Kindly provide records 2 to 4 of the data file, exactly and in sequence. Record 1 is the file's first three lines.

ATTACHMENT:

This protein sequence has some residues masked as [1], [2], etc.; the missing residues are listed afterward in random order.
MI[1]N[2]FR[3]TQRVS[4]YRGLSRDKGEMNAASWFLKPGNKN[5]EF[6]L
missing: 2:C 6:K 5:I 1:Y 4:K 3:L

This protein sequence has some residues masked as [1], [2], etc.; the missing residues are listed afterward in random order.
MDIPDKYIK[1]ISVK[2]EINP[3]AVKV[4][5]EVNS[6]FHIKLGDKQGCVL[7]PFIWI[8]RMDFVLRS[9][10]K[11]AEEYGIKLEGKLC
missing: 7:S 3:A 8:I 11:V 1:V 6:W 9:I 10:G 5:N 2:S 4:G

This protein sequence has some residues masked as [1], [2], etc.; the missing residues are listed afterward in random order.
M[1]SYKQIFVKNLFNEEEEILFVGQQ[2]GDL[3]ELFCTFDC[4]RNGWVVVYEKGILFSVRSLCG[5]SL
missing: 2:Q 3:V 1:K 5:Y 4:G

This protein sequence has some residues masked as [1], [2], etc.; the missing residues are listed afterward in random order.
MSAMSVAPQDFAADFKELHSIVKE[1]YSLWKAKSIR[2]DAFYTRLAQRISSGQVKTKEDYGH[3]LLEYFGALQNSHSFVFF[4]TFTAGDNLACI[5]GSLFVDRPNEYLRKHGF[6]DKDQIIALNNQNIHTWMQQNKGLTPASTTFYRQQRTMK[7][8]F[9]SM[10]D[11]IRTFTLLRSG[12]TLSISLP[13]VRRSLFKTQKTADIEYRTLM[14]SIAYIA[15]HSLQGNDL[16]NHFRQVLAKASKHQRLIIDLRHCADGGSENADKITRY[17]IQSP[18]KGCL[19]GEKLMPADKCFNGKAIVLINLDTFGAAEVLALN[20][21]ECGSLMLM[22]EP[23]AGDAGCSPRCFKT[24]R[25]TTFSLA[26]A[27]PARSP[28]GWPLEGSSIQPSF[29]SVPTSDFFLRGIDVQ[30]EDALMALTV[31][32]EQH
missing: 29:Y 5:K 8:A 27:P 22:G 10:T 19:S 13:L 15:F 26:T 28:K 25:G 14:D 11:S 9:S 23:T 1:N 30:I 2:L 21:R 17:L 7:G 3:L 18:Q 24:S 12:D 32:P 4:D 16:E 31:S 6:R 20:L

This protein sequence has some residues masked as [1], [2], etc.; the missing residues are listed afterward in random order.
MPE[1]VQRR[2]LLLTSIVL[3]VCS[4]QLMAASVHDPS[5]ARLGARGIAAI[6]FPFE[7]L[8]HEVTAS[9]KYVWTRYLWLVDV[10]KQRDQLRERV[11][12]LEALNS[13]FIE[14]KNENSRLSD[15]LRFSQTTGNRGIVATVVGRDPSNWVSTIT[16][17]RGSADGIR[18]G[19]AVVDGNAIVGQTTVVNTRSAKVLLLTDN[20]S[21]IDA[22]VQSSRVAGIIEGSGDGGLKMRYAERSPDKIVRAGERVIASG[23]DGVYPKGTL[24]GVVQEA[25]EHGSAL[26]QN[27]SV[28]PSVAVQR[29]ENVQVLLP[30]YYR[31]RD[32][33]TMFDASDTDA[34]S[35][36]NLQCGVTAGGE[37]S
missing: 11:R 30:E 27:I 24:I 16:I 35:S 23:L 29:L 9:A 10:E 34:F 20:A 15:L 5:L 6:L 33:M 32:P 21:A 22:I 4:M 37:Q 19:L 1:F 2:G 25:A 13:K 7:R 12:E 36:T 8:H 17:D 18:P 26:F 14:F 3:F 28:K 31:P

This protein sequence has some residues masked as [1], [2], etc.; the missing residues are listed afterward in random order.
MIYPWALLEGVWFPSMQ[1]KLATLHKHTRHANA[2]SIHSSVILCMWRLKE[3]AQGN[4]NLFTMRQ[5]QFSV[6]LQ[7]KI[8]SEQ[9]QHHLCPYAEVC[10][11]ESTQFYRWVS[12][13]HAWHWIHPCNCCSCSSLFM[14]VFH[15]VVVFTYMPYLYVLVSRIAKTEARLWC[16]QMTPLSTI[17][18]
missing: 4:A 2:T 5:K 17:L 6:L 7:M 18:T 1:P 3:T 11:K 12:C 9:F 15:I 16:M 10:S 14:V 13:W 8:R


This protein sequence has some residues masked as [1], [2], etc.; the missing residues are listed afterward in random order.
MDIPDKYIK[1]ISVK[2]EINP[3]AVKV[4][5]EVNS[6]FHIKLGDKQGCVL[7]PFIWI[8]RMDFVLRS[9][10]K[11]AEEYGIKLEGKLC
missing: 7:S 3:A 8:I 11:V 1:V 6:W 9:I 10:G 5:N 2:S 4:G

This protein sequence has some residues masked as [1], [2], etc.; the missing residues are listed afterward in random order.
M[1]SYKQIFVKNLFNEEEEILFVGQQ[2]GDL[3]ELFCTFDC[4]RNGWVVVYEKGILFSVRSLCG[5]SL
missing: 2:Q 3:V 1:K 5:Y 4:G

This protein sequence has some residues masked as [1], [2], etc.; the missing residues are listed afterward in random order.
MSAMSVAPQDFAADFKELHSIVKE[1]YSLWKAKSIR[2]DAFYTRLAQRISSGQVKTKEDYGH[3]LLEYFGALQNSHSFVFF[4]TFTAGDNLACI[5]GSLFVDRPNEYLRKHGF[6]DKDQIIALNNQNIHTWMQQNKGLTPASTTFYRQQRTMK[7][8]F[9]SM[10]D[11]IRTFTLLRSG[12]TLSISLP[13]VRRSLFKTQKTADIEYRTLM[14]SIAYIA[15]HSLQGNDL[16]NHFRQVLAKASKHQRLIIDLRHCADGGSENADKITRY[17]IQSP[18]KGCL[19]GEKLMPADKCFNGKAIVLINLDTFGAAEVLALN[20][21]ECGSLMLM[22]EP[23]AGDAGCSPRCFKT[24]R[25]TTFSLA[26]A[27]PARSP[28]GWPLEGSSIQPSF[29]SVPTSDFFLRGIDVQ[30]EDALMALTV[31][32]EQH
missing: 29:Y 5:K 8:A 27:P 22:G 10:T 19:S 13:L 15:F 26:T 28:K 25:G 14:D 11:S 9:S 23:T 1:N 30:I 2:L 21:R 17:L 7:G 3:L 18:Q 24:S 12:D 32:P 4:D 16:E 31:S 6:R 20:L